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IN THE PUBLIC INTEREST: A year on ‘hell road’ still unfixed

ROY R. MORRIS, [email protected]

IN THE PUBLIC INTEREST: A year on ‘hell road’ still unfixed

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IT MAY BE HARD for some people to believe, but I actually hate when I have to use this space to criticise anyone or anything.

I really do prefer to publish positive things. Because of this internal clash I console myself with the thought that when I do criticise, most of the time something good comes from it.

Today, however, I can report no such outcome and it is really sad. And it is particularly so because I am writing about a problem that does not have to be so. It does not require a complex solution, and while it can’t be done with money, what’s required certainly can’t be outside the scope of our public coffers – even in hard times.

As far as I am concerned, it is really about Minister of Transport and Works Michael Lashley standing up reading the “Riot Act” to the folks at Rayside Construction, or whoever else is responsible and simply saying “enough is enough”.

On June 4 last year in this column, on this same page, I published an item under the headline Royal Pain. I chronicled my experiences over a period of four Crop Over Festivals travelling to Bushy Park, St Philip for Soca Royale using the road from Melverton in St George to the junction just west of Church Village in St Philip.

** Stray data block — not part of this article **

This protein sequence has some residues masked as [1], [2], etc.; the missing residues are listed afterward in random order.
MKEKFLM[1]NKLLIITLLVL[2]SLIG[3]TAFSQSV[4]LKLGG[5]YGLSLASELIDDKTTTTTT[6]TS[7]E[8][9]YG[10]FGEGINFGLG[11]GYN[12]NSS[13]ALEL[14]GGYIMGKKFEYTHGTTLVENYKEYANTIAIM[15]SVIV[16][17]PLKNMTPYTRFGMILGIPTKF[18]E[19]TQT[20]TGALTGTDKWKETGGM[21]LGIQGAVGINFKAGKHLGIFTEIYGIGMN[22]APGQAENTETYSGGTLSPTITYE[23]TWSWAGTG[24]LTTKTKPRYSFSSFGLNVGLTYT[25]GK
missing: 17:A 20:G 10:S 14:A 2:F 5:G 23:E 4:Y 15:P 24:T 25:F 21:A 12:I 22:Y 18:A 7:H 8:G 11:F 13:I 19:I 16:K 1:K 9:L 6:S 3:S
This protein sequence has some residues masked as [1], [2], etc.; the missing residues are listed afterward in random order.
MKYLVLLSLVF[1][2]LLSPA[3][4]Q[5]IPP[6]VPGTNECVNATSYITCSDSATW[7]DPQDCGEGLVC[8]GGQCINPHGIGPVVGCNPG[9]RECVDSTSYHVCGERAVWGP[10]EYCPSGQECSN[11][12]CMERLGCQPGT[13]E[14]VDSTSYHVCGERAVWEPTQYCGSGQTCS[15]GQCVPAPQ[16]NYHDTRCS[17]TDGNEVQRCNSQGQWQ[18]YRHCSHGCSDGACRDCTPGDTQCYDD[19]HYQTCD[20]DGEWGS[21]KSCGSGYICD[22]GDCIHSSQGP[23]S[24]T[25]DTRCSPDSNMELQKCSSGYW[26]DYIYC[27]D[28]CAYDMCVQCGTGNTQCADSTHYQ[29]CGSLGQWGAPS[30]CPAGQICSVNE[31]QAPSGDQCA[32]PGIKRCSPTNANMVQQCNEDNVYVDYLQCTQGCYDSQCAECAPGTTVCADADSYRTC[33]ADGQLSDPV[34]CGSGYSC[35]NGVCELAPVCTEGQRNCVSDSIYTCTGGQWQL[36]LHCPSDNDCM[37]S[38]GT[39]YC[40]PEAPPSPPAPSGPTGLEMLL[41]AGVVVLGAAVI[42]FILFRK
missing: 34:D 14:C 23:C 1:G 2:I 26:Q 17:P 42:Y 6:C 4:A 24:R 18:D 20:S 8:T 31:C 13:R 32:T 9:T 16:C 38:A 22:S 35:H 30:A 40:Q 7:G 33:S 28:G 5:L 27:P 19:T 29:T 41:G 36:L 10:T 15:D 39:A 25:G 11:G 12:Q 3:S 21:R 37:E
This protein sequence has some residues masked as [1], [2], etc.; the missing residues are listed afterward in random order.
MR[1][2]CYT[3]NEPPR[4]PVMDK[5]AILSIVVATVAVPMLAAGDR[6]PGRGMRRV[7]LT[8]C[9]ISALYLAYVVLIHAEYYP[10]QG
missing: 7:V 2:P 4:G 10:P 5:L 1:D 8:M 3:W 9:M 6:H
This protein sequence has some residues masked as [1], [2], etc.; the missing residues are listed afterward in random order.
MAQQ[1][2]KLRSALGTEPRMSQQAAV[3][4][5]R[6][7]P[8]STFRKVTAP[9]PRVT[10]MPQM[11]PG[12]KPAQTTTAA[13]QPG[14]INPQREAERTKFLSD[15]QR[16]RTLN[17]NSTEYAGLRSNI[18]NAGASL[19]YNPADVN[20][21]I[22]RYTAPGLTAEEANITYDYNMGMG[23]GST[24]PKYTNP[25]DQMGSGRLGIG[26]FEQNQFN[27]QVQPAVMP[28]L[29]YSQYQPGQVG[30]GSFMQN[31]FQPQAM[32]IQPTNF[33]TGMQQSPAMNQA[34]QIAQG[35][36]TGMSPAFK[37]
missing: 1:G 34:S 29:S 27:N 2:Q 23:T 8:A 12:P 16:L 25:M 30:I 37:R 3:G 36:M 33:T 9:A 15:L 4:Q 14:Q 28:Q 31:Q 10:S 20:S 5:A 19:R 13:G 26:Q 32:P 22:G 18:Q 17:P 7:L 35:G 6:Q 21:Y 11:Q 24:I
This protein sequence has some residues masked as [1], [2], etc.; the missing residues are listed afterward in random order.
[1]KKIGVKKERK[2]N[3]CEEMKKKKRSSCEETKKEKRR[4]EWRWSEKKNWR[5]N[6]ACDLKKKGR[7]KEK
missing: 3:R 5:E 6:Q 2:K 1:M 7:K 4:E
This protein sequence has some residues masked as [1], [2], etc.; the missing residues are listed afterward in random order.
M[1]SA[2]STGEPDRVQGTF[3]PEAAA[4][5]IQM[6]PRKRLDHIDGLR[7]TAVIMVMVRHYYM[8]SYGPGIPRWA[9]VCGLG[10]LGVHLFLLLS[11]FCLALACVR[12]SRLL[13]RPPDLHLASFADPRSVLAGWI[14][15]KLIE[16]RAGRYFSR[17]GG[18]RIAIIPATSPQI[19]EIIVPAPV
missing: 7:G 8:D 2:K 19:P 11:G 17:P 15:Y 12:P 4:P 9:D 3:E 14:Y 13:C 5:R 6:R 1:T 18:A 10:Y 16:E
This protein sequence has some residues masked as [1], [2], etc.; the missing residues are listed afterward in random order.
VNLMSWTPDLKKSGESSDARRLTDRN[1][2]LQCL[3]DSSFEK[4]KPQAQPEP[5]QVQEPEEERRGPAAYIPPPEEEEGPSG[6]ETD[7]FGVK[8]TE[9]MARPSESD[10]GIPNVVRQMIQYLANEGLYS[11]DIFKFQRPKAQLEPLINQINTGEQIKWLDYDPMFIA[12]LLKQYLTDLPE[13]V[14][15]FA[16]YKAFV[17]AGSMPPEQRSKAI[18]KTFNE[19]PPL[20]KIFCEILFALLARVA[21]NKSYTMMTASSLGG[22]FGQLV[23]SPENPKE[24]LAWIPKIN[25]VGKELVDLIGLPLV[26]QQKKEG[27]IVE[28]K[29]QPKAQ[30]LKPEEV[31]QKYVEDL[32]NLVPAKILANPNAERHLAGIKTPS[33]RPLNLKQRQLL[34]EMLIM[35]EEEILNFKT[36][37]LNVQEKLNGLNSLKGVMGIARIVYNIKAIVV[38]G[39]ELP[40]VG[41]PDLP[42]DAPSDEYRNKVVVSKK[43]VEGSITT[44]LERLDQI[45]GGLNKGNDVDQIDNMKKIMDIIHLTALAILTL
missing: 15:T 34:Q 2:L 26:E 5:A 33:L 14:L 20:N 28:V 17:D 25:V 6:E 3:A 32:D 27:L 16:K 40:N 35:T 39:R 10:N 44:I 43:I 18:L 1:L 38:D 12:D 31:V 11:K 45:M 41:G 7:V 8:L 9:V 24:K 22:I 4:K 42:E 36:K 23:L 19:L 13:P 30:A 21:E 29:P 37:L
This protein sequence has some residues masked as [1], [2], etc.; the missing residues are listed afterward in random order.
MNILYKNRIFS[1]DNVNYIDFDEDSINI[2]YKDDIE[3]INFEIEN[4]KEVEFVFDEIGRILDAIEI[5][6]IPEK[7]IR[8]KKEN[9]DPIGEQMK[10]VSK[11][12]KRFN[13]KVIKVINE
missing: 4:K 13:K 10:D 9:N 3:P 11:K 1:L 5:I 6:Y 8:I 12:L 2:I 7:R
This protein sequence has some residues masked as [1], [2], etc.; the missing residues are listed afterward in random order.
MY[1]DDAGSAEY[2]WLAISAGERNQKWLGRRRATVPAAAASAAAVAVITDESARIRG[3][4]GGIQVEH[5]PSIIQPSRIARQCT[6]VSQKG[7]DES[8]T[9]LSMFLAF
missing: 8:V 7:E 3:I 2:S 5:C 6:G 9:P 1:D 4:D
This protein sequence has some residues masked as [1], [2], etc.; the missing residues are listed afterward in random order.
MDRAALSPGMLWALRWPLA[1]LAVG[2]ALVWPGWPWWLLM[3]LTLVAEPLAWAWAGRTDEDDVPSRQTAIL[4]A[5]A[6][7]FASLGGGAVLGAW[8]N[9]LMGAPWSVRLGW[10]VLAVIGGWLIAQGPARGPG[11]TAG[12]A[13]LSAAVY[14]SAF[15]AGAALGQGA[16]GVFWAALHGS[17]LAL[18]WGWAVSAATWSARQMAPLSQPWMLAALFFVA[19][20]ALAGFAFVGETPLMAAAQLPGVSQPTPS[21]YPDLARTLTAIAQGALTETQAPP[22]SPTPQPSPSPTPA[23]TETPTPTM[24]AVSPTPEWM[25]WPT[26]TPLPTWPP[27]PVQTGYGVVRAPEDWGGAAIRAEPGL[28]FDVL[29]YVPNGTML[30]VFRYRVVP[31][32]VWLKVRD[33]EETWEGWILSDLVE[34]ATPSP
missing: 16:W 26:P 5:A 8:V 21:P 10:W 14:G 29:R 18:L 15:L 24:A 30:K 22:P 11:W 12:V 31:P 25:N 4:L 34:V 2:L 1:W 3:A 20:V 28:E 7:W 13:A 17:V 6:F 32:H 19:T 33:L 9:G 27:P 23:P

I wrote one year ago:

“Four years ago I stumbled upon the massive headache while travelling from the Normal Niles Roundabout on the ABC Highway to Bushy Park for the Soca Royale event.

“I could not imagine then that people who lived in St Philip used that road daily to get to and from the City. The potholes were huge – more like craters in the marl surface – and the dust from the miles of road foundation over which motorists were forced to drive was choking.

“One year later, while returning to Bushy Park for another episode of Soca Royale, I was again struck by the fact that very little progress had been made. Except for a couple hundred metres of the base course of asphalt closer to the St Philip end of the project, nothing much had changed.

“Last year during Crop Over, however, since I did not have reason to travel along that road during the year, I decided deliberately to make it my route to Bushy Park, just so I could check the progress. A lot more road had been paved, but there still was a lot of exposed marl surface. I could not imagine that a simple road project, three years on, could still be in that state.”

Yes, we have strained financial resources, but can someone explain to me why another year has passed and the same half a kilometre or so of road is still a pothole-infested marl surface that creates no end of headache for residents and persons who have to drive through the district.

This is not about a lack of resources. It is about a blatant display of a lack of consideration by the Government for the people who are impacted. My goodness, five-plus years to complete a simple road, and now well over two years in blinding, choking dust for part of the year, and muck-filled potholes the rest of the time for residents of Melverton because of rain?

I honestly cannot imagine what it would be like to worship any hot Sunday morning at the roadside Melverton Christian Mission church; or what it is like to live in that district if you suffer with asthma or sinusitis.

July 26 is the date for this year’s Soca Royale – one month away. Is it possible to complete grading of the road surface, install curbs and pave the road in that time? Very much so, in my view.

Is it probable? Hardly, in my view, given how long it has taken to reach this point.

But then again, maybe someone in authority will agree with me that these people have suffered far beyond their fair share and relief must be swift. We can’t treat everything these days like we live in a banana republic.